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Photographing an Oil Painting

Tip Provided by Dave

Photographing an oil painting?
Sounds pretty simple right? Well, maybe not. If I try to use a flash, quite a bit of the flash's glare comes right back at me.

We talked about that before, so let's shoot it from the side so that the glare bounces off at an angle away from the camera.

Hey what happened, we still see glare? That's because an oil painting is somewhat 3-dimensional, the oil paint has depth to it, and that irregular 3-dimensional texture is bouncing light in many directions, some right back at us. Now what do we do?

The answer, as it turns out, is the same as it was for the plates that were causing a problem in an earlier tip. Here I used a bounce slave flash (bounced mostly off of the ceiling) and I also shot the photo from a slight upward angle (to minimize glare from the on-camera flash). Remember, we need the light from the on camera flash to trigger the slave flash.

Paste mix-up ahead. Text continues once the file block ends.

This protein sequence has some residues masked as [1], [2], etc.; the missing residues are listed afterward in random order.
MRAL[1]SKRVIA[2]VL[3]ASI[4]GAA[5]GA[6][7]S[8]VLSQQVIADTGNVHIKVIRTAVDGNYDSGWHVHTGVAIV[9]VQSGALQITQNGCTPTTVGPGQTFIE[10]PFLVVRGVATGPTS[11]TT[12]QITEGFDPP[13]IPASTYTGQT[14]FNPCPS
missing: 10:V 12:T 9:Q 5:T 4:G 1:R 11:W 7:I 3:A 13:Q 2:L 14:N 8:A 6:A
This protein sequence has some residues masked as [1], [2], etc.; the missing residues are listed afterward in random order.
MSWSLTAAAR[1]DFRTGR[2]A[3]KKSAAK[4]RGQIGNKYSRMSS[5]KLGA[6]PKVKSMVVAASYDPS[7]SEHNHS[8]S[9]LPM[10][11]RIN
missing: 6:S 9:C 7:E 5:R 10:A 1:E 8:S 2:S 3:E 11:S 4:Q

You could also light the painting with fixed position flood lights, adjusting the lights for best illumination and minimum glare, but how many art galleries would permit that? So there you have it, the off-camera slave flash is the tool needed to solve this problem as well, but remember, it isn't automatic, you have to work at it and each situation will be a little different.

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